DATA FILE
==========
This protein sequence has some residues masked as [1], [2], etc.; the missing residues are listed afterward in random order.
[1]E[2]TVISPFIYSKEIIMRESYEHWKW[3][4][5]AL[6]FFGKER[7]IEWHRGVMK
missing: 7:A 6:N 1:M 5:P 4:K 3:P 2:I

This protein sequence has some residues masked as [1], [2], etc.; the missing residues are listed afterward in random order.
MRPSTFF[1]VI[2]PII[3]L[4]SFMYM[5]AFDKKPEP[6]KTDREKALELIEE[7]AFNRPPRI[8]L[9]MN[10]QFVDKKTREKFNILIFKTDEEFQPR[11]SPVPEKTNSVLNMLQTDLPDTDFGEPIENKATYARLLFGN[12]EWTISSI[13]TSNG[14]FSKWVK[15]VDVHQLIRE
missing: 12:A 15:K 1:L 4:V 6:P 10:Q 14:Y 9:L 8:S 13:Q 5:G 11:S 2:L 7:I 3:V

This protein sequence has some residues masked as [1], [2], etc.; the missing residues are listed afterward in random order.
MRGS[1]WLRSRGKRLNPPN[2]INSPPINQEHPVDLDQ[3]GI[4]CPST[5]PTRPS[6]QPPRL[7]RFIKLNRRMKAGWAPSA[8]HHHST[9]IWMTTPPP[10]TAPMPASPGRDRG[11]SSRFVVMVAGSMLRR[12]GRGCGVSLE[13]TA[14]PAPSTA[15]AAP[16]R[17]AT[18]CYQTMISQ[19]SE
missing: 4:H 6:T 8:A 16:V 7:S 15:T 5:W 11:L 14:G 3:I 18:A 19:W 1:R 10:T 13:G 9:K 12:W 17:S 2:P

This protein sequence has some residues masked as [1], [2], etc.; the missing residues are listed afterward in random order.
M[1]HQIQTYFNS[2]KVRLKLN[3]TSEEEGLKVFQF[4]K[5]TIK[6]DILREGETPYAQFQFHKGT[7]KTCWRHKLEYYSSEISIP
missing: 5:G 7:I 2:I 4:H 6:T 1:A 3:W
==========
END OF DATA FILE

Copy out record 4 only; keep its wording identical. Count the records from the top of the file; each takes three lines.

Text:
This protein sequence has some residues masked as [1], [2], etc.; the missing residues are listed afterward in random order.
M[1]HQIQTYFNS[2]KVRLKLN[3]TSEEEGLKVFQF[4]K[5]TIK[6]DILREGETPYAQFQFHKGT[7]KTCWRHKLEYYSSEISIP
missing: 5:G 7:I 2:I 4:H 6:T 1:A 3:W